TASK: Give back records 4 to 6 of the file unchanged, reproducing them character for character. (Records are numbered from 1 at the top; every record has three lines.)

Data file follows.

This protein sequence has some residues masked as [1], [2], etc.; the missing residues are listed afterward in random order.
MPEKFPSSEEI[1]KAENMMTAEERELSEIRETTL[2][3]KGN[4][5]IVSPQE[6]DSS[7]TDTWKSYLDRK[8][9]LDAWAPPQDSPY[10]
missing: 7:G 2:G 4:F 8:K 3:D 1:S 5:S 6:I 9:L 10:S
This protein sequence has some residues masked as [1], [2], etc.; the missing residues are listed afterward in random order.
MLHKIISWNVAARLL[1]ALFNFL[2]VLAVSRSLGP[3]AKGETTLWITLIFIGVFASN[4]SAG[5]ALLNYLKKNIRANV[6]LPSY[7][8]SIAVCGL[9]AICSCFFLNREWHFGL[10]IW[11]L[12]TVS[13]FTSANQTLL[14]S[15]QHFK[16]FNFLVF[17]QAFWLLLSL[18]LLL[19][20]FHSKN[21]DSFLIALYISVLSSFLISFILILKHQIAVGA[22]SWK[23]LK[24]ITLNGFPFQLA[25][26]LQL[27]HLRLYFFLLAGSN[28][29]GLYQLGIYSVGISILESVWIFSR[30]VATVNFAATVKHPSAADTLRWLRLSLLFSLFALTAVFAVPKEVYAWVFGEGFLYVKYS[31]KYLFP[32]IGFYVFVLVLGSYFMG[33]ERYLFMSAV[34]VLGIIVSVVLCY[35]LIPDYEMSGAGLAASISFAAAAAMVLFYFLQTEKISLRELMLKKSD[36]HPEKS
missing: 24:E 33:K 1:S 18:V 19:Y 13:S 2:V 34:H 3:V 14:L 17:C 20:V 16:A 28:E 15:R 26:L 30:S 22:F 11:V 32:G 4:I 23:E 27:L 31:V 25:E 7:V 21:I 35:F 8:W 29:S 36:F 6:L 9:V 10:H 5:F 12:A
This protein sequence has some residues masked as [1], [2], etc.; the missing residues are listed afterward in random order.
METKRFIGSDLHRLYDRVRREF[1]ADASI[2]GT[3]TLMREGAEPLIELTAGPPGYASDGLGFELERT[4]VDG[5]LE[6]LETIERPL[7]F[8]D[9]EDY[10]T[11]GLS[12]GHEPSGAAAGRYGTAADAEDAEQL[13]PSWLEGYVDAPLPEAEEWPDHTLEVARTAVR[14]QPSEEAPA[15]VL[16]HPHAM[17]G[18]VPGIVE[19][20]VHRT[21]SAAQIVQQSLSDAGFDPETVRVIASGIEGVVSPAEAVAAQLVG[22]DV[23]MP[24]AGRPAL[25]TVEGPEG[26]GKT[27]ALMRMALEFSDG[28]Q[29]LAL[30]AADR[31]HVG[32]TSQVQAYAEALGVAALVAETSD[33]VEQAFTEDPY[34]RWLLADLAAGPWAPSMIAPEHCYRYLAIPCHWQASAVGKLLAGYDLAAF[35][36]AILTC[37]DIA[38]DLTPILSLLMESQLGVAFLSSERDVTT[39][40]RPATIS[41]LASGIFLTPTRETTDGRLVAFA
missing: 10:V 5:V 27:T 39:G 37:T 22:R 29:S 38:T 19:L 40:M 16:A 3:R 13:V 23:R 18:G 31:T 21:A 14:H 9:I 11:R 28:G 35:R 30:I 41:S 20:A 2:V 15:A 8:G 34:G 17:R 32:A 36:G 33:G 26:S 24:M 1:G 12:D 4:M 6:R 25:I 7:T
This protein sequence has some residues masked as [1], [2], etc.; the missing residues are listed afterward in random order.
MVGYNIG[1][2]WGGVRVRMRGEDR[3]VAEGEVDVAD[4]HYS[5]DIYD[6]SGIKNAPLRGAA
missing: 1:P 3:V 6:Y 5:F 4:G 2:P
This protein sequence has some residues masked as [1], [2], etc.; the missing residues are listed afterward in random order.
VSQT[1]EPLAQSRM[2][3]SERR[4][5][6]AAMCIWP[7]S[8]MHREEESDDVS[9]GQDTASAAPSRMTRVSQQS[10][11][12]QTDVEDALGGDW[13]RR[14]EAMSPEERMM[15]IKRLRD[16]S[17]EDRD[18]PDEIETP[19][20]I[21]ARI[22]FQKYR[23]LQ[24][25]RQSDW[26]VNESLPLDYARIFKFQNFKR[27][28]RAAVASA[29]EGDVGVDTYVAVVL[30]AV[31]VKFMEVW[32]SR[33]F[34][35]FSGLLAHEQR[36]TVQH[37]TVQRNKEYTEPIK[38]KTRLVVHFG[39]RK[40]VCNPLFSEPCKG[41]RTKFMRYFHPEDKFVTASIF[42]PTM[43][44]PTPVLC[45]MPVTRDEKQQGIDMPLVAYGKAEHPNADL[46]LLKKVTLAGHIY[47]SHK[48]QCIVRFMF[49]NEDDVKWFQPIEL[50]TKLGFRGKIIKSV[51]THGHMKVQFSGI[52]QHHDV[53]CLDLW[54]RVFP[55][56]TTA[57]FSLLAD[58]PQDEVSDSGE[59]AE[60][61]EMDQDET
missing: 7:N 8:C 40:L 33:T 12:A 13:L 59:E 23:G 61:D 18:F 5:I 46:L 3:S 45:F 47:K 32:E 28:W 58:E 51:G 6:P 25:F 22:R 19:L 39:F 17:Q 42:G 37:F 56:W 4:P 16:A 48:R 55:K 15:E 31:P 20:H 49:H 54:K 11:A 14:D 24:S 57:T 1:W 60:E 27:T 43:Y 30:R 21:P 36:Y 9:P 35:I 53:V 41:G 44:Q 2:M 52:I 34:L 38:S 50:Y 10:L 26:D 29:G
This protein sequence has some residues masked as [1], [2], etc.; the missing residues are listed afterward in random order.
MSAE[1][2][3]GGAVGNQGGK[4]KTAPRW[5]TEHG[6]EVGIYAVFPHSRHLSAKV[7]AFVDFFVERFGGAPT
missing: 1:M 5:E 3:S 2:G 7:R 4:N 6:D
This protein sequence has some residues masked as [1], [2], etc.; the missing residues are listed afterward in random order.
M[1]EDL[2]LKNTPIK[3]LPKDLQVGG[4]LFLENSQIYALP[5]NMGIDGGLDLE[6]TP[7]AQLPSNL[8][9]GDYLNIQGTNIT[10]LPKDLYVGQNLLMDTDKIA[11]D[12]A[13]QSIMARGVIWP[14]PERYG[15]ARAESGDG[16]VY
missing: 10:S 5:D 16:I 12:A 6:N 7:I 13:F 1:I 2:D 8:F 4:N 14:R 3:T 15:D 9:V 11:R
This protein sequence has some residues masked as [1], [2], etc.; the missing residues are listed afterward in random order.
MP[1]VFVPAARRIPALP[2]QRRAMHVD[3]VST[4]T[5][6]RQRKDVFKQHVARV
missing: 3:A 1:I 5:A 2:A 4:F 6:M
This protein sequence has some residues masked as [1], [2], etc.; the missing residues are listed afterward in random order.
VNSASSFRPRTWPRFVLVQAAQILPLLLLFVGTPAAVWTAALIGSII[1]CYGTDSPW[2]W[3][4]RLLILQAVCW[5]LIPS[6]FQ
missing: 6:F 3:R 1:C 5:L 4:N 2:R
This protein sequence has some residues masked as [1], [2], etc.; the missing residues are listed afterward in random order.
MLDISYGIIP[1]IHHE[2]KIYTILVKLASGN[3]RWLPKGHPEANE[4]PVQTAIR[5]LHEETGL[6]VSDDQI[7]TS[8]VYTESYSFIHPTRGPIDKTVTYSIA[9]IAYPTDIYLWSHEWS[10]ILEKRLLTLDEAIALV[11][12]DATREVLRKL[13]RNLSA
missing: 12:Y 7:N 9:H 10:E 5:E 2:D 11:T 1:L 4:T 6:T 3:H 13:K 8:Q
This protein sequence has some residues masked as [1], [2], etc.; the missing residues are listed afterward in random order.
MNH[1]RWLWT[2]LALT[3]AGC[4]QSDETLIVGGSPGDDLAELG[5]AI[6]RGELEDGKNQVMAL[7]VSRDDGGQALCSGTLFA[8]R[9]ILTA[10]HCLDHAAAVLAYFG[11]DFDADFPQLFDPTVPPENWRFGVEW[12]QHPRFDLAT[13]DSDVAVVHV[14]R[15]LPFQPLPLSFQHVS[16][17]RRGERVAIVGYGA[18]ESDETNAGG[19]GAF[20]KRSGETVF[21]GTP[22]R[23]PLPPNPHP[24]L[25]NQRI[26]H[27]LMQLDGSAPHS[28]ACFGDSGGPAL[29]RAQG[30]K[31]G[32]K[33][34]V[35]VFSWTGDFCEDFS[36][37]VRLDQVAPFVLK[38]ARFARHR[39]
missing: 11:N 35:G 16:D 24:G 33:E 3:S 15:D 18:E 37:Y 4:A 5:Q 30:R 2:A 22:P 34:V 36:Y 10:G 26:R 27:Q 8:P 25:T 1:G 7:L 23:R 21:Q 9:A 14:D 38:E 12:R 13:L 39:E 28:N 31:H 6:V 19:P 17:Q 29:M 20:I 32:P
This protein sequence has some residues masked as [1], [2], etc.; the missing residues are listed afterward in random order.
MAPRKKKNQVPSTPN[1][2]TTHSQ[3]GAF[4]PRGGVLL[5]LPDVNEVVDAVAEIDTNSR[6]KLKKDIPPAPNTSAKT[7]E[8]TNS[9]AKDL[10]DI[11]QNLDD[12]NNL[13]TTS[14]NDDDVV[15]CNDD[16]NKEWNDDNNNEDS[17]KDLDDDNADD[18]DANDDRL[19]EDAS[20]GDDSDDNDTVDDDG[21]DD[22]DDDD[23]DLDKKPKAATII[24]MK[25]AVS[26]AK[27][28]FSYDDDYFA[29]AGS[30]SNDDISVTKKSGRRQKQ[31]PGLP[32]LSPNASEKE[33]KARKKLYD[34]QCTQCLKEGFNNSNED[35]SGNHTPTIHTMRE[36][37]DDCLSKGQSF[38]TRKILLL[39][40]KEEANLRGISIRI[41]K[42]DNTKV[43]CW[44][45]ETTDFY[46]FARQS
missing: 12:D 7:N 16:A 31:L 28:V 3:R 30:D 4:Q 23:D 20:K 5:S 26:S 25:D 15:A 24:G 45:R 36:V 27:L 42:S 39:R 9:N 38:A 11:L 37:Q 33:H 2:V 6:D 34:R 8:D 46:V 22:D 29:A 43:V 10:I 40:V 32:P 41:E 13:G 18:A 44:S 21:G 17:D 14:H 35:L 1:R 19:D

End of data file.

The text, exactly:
This protein sequence has some residues masked as [1], [2], etc.; the missing residues are listed afterward in random order.
MVGYNIG[1][2]WGGVRVRMRGEDR[3]VAEGEVDVAD[4]HYS[5]DIYD[6]SGIKNAPLRGAA
missing: 1:P 3:V 6:Y 5:F 4:G 2:P
This protein sequence has some residues masked as [1], [2], etc.; the missing residues are listed afterward in random order.
VSQT[1]EPLAQSRM[2][3]SERR[4][5][6]AAMCIWP[7]S[8]MHREEESDDVS[9]GQDTASAAPSRMTRVSQQS[10][11][12]QTDVEDALGGDW[13]RR[14]EAMSPEERMM[15]IKRLRD[16]S[17]EDRD[18]PDEIETP[19][20]I[21]ARI[22]FQKYR[23]LQ[24][25]RQSDW[26]VNESLPLDYARIFKFQNFKR[27][28]RAAVASA[29]EGDVGVDTYVAVVL[30]AV[31]VKFMEVW[32]SR[33]F[34][35]FSGLLAHEQR[36]TVQH[37]TVQRNKEYTEPIK[38]KTRLVVHFG[39]RK[40]VCNPLFSEPCKG[41]RTKFMRYFHPEDKFVTASIF[42]PTM[43][44]PTPVLC[45]MPVTRDEKQQGIDMPLVAYGKAEHPNADL[46]LLKKVTLAGHIY[47]SHK[48]QCIVRFMF[49]NEDDVKWFQPIEL[50]TKLGFRGKIIKSV[51]THGHMKVQFSGI[52]QHHDV[53]CLDLW[54]RVFP[55][56]TTA[57]FSLLAD[58]PQDEVSDSGE[59]AE[60][61]EMDQDET
missing: 7:N 8:C 40:L 33:T 12:A 13:L 59:E 23:G 61:D 18:F 5:I 46:L 3:S 45:F 47:K 32:E 28:W 58:E 51:G 6:P 25:F 22:R 19:L 39:F 17:Q 42:G 37:F 56:W 4:P 16:A 48:R 55:K 15:E 31:P 20:H 49:H 54:K 11:A 14:D 24:S 57:T 1:W 60:E 27:T 43:Y 30:R 21:P 36:Y 9:P 35:I 53:V 41:G 44:Q 2:M 52:I 34:L 38:S 50:Y 10:L 26:D 29:G
This protein sequence has some residues masked as [1], [2], etc.; the missing residues are listed afterward in random order.
MSAE[1][2][3]GGAVGNQGGK[4]KTAPRW[5]TEHG[6]EVGIYAVFPHSRHLSAKV[7]AFVDFFVERFGGAPT
missing: 1:M 5:E 3:S 2:G 7:R 4:N 6:D